Arms and the middleman

India keeps learning the wrong lessons from defence scams. It must first stop being the world’s largest importer of arms and take a strategic turn towards indigenous procurement

Updated - May 03, 2016 02:12 am IST

Published - May 03, 2016 01:58 am IST

Under fire: “The Bofors scandal demolished Prime Minister Rajiv Gandhi’s dream run.” File photo of the Bofors gun in the South Madras constituency.

Under fire: “The Bofors scandal demolished Prime Minister Rajiv Gandhi’s dream run.” File photo of the Bofors gun in the South Madras constituency.

Allegations of wrongdoings in military procurements are as old as independent India. Within months of the country becoming free, there were insinuations that India’s first High Commissioner to London, V.K. Krishna Menon, had not adhered to procurement norms while ordering 200 jeeps for the Indian Army. Some 150 jeeps that finally landed in Madras port were refurbished second-hand ones, probably used in the recently concluded World War II. The allegations could do nothing to the maverick leader, who had become a cult figure of sorts in pre-Independence London with his oratory at Speakers’ Corner in Hyde Park. Menon’s blazing political career ended only in the wake of India’s humiliation at the hands of China in 1962, when he contributed to the disastrous conduct of the war as the Defence Minister.

Bofors scandal

There was a long break before India plunged into yet another defence scandal, this time with details emerging of kickbacks in the deal to purchase artillery guns from Sweden’s Bofors in the 1980s. The scandal that broke in 1987 shook up Indian politics, demolished young Prime Minister Rajiv Gandhi’s dream run, brought in coalition politics to the centre stage, and corruption became a key public agenda. However, no one really got punished.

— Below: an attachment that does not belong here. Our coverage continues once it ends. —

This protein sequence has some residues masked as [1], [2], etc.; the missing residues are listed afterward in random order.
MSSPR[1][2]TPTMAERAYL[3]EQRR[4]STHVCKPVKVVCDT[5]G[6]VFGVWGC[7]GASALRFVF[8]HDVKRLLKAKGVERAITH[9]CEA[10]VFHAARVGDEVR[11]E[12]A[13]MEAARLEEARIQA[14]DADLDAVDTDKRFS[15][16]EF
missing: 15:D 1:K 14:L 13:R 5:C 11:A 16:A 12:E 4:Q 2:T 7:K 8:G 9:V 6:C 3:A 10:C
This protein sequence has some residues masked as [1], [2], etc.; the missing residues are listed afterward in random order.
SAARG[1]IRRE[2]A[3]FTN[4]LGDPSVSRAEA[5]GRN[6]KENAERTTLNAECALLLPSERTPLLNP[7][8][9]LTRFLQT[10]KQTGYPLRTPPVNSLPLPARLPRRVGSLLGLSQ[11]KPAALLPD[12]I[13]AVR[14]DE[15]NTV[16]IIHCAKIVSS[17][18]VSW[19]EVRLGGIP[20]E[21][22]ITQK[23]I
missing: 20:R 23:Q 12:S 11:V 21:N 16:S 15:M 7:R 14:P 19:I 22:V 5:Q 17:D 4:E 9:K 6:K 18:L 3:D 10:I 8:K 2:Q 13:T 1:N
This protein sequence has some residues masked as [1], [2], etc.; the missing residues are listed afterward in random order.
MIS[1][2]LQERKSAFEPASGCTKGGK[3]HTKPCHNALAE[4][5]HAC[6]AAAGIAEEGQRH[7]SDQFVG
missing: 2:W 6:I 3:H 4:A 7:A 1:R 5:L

Around the same time, German submarine maker HDW’s officials told the Indian ambassador that they paid 7 per cent commission to middlemen in a deal to supply submarines to the Indian Navy. The investigations wound up some time in the early 2000s, with the Central Bureau of Investigation (CBI) closing the case saying it had not been able to find any clinching evidence.

The 1990s was a wasted decade for military procurement thanks largely due to the disruption of the Soviet Union, India’s biggest military supplier. However, the Kargil conflict of 1999 and the military modernisation it kick-started were accompanied by machinations. After Tehelka’s ‘Operation West End’ exposed the murky modus operandi of defence deals, the CBI filed several FIRs pertaining to procurements.

Over the tenure of the United Progressive Alliance government from 2004 to 2014, there was a distinct change in the pattern of defence corruption and manipulations. The size of defence procurements had exponentially grown — the Scorpene submarine deal was estimated at Rs.18,000 crore, missiles were bought from Israel and helicopters and aircraft from the U.S., Russia, Israel and Europe for thousands of crores of rupees.

In the period, India also drew up a comprehensive Defence Procurement Procedure (DPP), and made “integrity clause” a must for all deals, but it did not end corruption. As India grew in its status as a moneyed shopper in the international arms bazaar, middlemen and shady operators all began to crowd into New Delhi.

Punishing no one